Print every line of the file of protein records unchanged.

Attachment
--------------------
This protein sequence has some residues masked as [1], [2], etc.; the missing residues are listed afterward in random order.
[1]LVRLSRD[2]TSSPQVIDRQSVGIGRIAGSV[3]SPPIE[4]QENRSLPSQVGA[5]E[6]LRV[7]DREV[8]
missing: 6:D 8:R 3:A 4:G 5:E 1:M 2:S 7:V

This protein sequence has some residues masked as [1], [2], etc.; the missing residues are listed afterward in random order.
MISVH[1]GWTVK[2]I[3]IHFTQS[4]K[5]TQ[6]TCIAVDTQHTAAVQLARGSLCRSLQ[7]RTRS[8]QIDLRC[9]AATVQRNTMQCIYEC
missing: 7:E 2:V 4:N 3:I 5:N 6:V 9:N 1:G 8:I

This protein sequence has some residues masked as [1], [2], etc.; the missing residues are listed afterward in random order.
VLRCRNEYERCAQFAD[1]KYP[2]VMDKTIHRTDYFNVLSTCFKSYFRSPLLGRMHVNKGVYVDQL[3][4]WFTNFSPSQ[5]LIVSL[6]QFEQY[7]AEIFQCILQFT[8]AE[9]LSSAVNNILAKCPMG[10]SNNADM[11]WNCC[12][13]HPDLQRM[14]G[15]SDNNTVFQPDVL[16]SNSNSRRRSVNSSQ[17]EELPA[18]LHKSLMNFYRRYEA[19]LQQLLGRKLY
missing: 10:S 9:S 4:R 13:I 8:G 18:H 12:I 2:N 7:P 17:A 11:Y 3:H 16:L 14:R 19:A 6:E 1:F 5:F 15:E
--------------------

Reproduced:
This protein sequence has some residues masked as [1], [2], etc.; the missing residues are listed afterward in random order.
[1]LVRLSRD[2]TSSPQVIDRQSVGIGRIAGSV[3]SPPIE[4]QENRSLPSQVGA[5]E[6]LRV[7]DREV[8]
missing: 6:D 8:R 3:A 4:G 5:E 1:M 2:S 7:V

This protein sequence has some residues masked as [1], [2], etc.; the missing residues are listed afterward in random order.
MISVH[1]GWTVK[2]I[3]IHFTQS[4]K[5]TQ[6]TCIAVDTQHTAAVQLARGSLCRSLQ[7]RTRS[8]QIDLRC[9]AATVQRNTMQCIYEC
missing: 7:E 2:V 4:N 3:I 5:N 6:V 9:N 1:G 8:I

This protein sequence has some residues masked as [1], [2], etc.; the missing residues are listed afterward in random order.
VLRCRNEYERCAQFAD[1]KYP[2]VMDKTIHRTDYFNVLSTCFKSYFRSPLLGRMHVNKGVYVDQL[3][4]WFTNFSPSQ[5]LIVSL[6]QFEQY[7]AEIFQCILQFT[8]AE[9]LSSAVNNILAKCPMG[10]SNNADM[11]WNCC[12][13]HPDLQRM[14]G[15]SDNNTVFQPDVL[16]SNSNSRRRSVNSSQ[17]EELPA[18]LHKSLMNFYRRYEA[19]LQQLLGRKLY
missing: 10:S 9:S 4:R 13:I 8:G 18:H 12:I 2:N 7:P 17:A 11:Y 3:H 16:L 14:R 19:A 6:E 1:F 5:F 15:E